When bad (or odd) endings happen to good books.

5.  Thornhill by Pam Smy

What it’s About:  In 1982, the diary of a young girl tells of a horrible existence at the Thornhill Institute for Children.  The mute girl named Mary is tormented by the others, in particular one girl who takes a truly sadistic pleasure in torturing her.  In 2016, pictures tell the story of Ella, who is settling into her new home when she sees a girl in the yard of the abandoned Thornhill Institute, and begins to investigate.

What I Thought:  First, I don’t really care about one story being told by diary and the other in comic form.  That sort of thing appeals to some, I know, but it doesn’t mean anything to me.  As for the story itself, while intriguing (and very dark), there were some big issues.  The bullying of Mary is quite vicious, but it feels off that the main bully is mostly interested in publicly humiliating Mary and getting the other girls to join in, but also apparently spends every night standing outside Mary’s bedroom, scratching the door to frighten her.  That seems like a pretty big leap from even her more vicious bullying.  As for the present day story, I didn’t feel like I knew Ella enough to really understand her actions and motivations.  Which was a definite problem, especially with how the story concludes, though I can’t say too much about that.  Ultimately, this one has promise, but it just didn’t come together for me.

4.  Ruby & Olivia by Rachel Hawkins

What it’s About:  Olivia takes the fall for her twin sister Emma’s shoplifting, allowing Emma to go to summer camp while Olivia get sent to a different kind of camp, where a small group of youths spend their summer cataloguing the  contents of an abandoned mansion.  Ruby, who grew up with the twins, but was much closer to Emma, is also sentenced there for the summer.  When spooky things start happening, Ruby and Olivia must put aside their differences to get to the bottom of the mystery.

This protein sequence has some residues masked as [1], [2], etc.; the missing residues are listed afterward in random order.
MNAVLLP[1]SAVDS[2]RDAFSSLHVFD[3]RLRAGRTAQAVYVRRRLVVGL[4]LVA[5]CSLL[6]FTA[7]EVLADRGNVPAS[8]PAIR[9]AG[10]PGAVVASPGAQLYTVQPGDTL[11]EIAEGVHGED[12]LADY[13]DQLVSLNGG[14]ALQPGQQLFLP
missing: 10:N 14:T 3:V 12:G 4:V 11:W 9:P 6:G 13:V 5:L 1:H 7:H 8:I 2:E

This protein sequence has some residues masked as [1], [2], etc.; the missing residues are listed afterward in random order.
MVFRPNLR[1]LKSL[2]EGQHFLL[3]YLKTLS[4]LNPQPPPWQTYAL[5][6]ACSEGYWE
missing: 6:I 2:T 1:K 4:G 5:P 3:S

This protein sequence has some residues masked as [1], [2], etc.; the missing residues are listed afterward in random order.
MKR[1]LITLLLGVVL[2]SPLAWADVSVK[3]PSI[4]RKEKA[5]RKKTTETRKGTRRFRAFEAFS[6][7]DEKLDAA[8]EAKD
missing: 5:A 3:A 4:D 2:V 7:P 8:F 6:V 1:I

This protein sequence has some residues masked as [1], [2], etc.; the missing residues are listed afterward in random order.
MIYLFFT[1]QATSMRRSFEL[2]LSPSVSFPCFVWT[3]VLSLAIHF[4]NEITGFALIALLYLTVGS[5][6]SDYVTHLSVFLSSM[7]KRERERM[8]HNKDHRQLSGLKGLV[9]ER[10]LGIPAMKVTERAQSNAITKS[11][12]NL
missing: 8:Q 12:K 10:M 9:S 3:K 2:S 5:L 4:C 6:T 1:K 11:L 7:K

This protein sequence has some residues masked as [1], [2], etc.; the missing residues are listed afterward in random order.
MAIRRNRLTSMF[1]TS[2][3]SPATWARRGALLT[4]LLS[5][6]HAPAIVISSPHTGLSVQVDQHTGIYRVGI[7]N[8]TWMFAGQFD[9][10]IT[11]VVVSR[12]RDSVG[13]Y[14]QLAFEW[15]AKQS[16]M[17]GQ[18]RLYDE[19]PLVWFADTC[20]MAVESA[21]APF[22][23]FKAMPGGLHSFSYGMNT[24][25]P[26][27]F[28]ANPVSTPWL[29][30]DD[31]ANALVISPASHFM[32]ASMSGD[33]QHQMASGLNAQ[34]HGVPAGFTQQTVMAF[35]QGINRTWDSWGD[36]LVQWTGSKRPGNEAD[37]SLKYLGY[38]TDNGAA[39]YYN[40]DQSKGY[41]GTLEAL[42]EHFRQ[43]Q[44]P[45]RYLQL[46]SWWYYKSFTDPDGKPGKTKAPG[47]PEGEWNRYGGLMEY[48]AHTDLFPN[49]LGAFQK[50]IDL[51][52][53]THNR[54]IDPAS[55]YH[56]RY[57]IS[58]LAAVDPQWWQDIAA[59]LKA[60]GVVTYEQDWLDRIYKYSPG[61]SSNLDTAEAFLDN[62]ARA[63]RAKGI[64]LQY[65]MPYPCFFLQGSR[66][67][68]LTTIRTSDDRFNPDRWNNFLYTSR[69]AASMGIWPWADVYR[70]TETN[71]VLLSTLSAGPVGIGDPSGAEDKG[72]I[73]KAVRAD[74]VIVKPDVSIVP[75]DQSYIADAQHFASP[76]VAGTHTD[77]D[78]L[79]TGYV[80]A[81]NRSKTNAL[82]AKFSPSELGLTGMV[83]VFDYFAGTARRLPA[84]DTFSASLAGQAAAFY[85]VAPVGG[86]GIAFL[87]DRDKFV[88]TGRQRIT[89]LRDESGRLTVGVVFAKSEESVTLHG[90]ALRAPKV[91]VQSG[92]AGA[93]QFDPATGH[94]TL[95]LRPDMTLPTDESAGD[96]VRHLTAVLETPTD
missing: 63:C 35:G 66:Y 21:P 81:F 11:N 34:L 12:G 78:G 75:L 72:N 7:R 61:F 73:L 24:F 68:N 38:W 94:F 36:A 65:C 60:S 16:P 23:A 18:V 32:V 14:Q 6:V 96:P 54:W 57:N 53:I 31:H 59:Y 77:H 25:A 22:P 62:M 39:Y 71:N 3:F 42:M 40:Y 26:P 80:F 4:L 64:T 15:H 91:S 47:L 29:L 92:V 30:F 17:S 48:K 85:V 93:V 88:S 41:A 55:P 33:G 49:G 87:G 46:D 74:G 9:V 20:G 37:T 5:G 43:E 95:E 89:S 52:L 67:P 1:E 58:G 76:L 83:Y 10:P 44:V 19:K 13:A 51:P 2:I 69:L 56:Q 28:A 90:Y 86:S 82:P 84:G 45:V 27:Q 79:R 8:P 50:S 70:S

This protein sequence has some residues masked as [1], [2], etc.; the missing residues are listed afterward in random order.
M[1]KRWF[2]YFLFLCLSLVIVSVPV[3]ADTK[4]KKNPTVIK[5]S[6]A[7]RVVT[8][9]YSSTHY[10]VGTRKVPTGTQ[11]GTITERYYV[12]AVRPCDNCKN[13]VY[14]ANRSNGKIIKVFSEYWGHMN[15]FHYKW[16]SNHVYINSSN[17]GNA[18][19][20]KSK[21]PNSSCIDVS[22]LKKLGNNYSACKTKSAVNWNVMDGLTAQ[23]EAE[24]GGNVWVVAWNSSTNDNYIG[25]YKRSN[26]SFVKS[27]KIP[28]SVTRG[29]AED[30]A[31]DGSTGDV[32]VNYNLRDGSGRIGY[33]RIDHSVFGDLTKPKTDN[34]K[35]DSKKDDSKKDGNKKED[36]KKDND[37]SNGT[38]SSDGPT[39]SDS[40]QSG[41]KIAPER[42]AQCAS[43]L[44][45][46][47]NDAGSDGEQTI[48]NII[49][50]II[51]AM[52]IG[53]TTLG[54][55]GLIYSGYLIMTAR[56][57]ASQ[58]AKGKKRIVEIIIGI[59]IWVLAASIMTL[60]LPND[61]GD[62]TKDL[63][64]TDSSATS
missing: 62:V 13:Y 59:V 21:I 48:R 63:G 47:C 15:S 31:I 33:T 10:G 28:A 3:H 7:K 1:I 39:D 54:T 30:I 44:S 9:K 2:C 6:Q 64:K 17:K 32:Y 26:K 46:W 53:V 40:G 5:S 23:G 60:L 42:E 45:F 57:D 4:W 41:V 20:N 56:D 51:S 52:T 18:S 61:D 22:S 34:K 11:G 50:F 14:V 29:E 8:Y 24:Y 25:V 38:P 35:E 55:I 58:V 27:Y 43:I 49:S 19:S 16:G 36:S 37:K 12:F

What I Thought:  Hawkins books have run the gamut for me, from the high of the Hex Hall series to the low of the Rebel Belle trilogy, with Journey’s End being solid but not spectacular.  This one is closer to Journey’s End than anything, though I think Journey’s End is a bit better.  Ultimately, this is an okay middle grade story.  If you’re looking for a quick read you might want to consider this, but it’s not anything that’s going to stick with you.

3.  The Dreadful Tale of Prosper Redding by Alexandra Bracken

What I Thought:  Prosper learns that there is a demon living inside of him, thanks to a deal that his ancestor made with the demon to get success for the Redding family, only to then betray the demon and break the deal. After his family tries to kill him, Prosper works with an estranged uncle and previously unknown cousin to banish the demon before it can find a way to get revenge on him and the rest of his family.

What I Thought:  Bracken is a beloved author, but I haven’t been as big a fan of her previous works as many others have.  I decided to give this one a chance, and I’m glad I did.  Or at least, I was until I reached the end of the book.  Glancing at other reviews, it seems that some felt the ending made the slow build of the story worthwhile, while others found it rather abrupt.  I lean more towards the latter, and was left with mixed feelings at best when I finished the book, though I’ll probably still check out the next book in the series when it comes out.  But while some of the character reveals at the climax worked well, others rang false for me, so I’m concerned about where things are going with this series.